Like some kind of wizard, I spent the month of December utilizing potion (Jergens Natural Glow self tanner) and incantation (“I would like a table outside, please.”) to excellent effect in holding cold weather at bay. But the cold did eventually come, just in time for New Year’s and all its frenetic, slightly underwhelming, overly affected examination of human behavior.
I begrudgingly pull on my overcoat and gloves, wrap a scarf around my neck, and, saying a silent prayer of gratitude that at least there isn’t any frost on the windshield, I head toward town on the first work day of the new year to begin again. I’ve no interest in listening to the news or raucous morning music hosts, so in the quiet of the car I am left to watch the scenery. My thoughts wander. I don’t believe in coincidence, so I find myself wondering if the arrival of cold weather right at the moment that 2015 magically became 2016 is a sign of something, a portent or harbinger of some kind.
Only a few days in, the year is already marked by sadness of one sort or another. A friend from long ago has died after four separate cancer diagnoses over a period of twenty years. Catastrophic flooding has erased lives and livelihoods from a swathe through the middle of America. A hero has come home to his town, which is also my town, for the last time under a tunnel of American flags and I have burst into tears every time someone has posted a new photograph of his smiling face on social media.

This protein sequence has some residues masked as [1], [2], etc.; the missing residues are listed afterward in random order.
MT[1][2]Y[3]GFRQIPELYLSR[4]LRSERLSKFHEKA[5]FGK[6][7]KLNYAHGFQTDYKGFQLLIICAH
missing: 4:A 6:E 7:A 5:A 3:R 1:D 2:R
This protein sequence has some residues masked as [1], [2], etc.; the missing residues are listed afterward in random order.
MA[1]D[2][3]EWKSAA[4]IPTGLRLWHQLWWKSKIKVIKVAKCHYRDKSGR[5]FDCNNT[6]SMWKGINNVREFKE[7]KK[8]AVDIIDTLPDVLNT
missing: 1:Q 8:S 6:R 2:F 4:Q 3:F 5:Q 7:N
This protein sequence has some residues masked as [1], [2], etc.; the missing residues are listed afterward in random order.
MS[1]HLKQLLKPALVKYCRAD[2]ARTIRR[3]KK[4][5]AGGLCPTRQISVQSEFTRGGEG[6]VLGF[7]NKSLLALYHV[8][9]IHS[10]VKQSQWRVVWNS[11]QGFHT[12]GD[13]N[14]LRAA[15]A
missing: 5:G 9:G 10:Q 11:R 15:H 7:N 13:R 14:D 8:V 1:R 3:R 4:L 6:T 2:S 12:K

Is this what is ahead? Is this what there is to anticipate for the next twelve months? Heartache and disappointment and loss? One after another?
Something makes me remember that 2016 is a leap year, an Olympic year, and an election year. Each of them contains a hard “l” sound, what linguists call the alveolar lateral approximant, a complicated phrase that simply describes from where in the mouth the sound comes and how much air is used to make it. It is the sound that gives us the words love and life and lily. Light and lush and laughter. Lovely words. Words that skip and twirl and dance their way out into the world. But it is also the sound that gives us lost and lack and liar. Lame and lust and lazy. Words that shuffle and stumble and trip over cracks in the sidewalk.
A single sound can be both lovely and vile. A single sound can be graceful and clumsy. A single sound can be the source of life and death. Surely, then, a year, even one that begins with heartache and disappointment and loss has room for more than just that. Surely it can hold a place for dancing, an occasion for laughter, a reason to keep loving. Surely an entire year, made of so many sounds – the sounds of babies sighing in deep sleep, of geese rising in a wild rush of wings, of waves flailing against the shore at high tide – must hold a place for celebration, too.
If I can make myself believe that, if I can make myself listen for the sounds, for the words that make it so, I can pull on my overcoat and gloves, wrap a scarf around my neck, and step bravely and happily out into the cold.